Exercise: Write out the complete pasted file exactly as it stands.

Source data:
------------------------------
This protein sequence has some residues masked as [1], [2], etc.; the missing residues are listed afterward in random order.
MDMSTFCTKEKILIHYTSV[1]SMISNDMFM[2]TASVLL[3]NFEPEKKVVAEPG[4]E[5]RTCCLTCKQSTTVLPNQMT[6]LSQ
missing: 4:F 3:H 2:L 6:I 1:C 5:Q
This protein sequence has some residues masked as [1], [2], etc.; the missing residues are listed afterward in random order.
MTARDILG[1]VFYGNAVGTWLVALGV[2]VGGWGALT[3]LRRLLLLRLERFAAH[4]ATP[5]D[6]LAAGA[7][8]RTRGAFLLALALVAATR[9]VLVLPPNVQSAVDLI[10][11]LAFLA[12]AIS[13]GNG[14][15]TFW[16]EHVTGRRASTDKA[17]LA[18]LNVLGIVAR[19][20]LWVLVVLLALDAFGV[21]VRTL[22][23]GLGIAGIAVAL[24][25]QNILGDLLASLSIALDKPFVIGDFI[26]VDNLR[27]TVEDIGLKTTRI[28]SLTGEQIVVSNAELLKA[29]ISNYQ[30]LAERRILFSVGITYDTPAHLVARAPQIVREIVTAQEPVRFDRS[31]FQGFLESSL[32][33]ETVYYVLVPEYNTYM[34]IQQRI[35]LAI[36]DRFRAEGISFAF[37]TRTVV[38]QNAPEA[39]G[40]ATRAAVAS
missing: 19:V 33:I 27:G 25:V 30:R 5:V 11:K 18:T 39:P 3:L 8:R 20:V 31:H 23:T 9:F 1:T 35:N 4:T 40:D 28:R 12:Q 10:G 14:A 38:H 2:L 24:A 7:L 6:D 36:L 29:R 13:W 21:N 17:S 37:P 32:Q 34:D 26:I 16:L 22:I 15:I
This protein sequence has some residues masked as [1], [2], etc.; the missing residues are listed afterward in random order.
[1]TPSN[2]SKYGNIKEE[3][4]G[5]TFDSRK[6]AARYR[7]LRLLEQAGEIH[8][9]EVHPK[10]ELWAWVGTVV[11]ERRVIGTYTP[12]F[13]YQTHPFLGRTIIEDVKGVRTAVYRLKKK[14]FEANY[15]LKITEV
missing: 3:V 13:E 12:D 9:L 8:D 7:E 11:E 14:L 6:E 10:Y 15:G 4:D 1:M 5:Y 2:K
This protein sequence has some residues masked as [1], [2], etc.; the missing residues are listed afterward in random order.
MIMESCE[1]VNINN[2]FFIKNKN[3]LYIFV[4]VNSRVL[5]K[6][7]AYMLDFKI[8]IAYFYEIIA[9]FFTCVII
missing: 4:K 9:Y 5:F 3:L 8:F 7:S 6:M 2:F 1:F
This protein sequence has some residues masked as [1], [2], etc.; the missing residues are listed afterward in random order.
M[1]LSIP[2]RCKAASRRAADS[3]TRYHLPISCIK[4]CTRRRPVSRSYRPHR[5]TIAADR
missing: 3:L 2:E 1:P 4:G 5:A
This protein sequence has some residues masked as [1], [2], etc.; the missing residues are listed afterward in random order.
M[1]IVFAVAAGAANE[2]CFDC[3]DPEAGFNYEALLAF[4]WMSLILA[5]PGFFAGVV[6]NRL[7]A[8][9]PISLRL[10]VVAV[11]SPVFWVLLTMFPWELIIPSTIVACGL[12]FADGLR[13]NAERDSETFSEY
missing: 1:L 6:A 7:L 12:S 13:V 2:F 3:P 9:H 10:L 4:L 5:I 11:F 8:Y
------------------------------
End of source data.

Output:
This protein sequence has some residues masked as [1], [2], etc.; the missing residues are listed afterward in random order.
MDMSTFCTKEKILIHYTSV[1]SMISNDMFM[2]TASVLL[3]NFEPEKKVVAEPG[4]E[5]RTCCLTCKQSTTVLPNQMT[6]LSQ
missing: 4:F 3:H 2:L 6:I 1:C 5:Q
This protein sequence has some residues masked as [1], [2], etc.; the missing residues are listed afterward in random order.
MTARDILG[1]VFYGNAVGTWLVALGV[2]VGGWGALT[3]LRRLLLLRLERFAAH[4]ATP[5]D[6]LAAGA[7][8]RTRGAFLLALALVAATR[9]VLVLPPNVQSAVDLI[10][11]LAFLA[12]AIS[13]GNG[14][15]TFW[16]EHVTGRRASTDKA[17]LA[18]LNVLGIVAR[19][20]LWVLVVLLALDAFGV[21]VRTL[22][23]GLGIAGIAVAL[24][25]QNILGDLLASLSIALDKPFVIGDFI[26]VDNLR[27]TVEDIGLKTTRI[28]SLTGEQIVVSNAELLKA[29]ISNYQ[30]LAERRILFSVGITYDTPAHLVARAPQIVREIVTAQEPVRFDRS[31]FQGFLESSL[32][33]ETVYYVLVPEYNTYM[34]IQQRI[35]LAI[36]DRFRAEGISFAF[37]TRTVV[38]QNAPEA[39]G[40]ATRAAVAS
missing: 19:V 33:I 27:G 25:V 30:R 5:V 11:K 18:T 39:P 3:L 8:R 20:V 31:H 23:T 9:F 1:T 35:N 4:T 40:D 28:R 12:Q 10:G 14:A 38:H 2:L 24:A 7:L 6:D 36:L 29:R 13:W 21:N 17:S 37:P 32:Q 34:D 26:I 16:L 22:I 15:I
This protein sequence has some residues masked as [1], [2], etc.; the missing residues are listed afterward in random order.
[1]TPSN[2]SKYGNIKEE[3][4]G[5]TFDSRK[6]AARYR[7]LRLLEQAGEIH[8][9]EVHPK[10]ELWAWVGTVV[11]ERRVIGTYTP[12]F[13]YQTHPFLGRTIIEDVKGVRTAVYRLKKK[14]FEANY[15]LKITEV
missing: 3:V 13:E 12:D 9:L 8:D 7:E 11:E 14:L 6:E 10:Y 15:G 4:D 1:M 5:Y 2:K
This protein sequence has some residues masked as [1], [2], etc.; the missing residues are listed afterward in random order.
MIMESCE[1]VNINN[2]FFIKNKN[3]LYIFV[4]VNSRVL[5]K[6][7]AYMLDFKI[8]IAYFYEIIA[9]FFTCVII
missing: 4:K 9:Y 5:F 3:L 8:F 7:S 6:M 2:F 1:F
This protein sequence has some residues masked as [1], [2], etc.; the missing residues are listed afterward in random order.
M[1]LSIP[2]RCKAASRRAADS[3]TRYHLPISCIK[4]CTRRRPVSRSYRPHR[5]TIAADR
missing: 3:L 2:E 1:P 4:G 5:A
This protein sequence has some residues masked as [1], [2], etc.; the missing residues are listed afterward in random order.
M[1]IVFAVAAGAANE[2]CFDC[3]DPEAGFNYEALLAF[4]WMSLILA[5]PGFFAGVV[6]NRL[7]A[8][9]PISLRL[10]VVAV[11]SPVFWVLLTMFPWELIIPSTIVACGL[12]FADGLR[13]NAERDSETFSEY
missing: 1:L 6:A 7:L 12:S 13:V 2:F 3:P 9:H 10:L 4:L 5:I 11:F 8:Y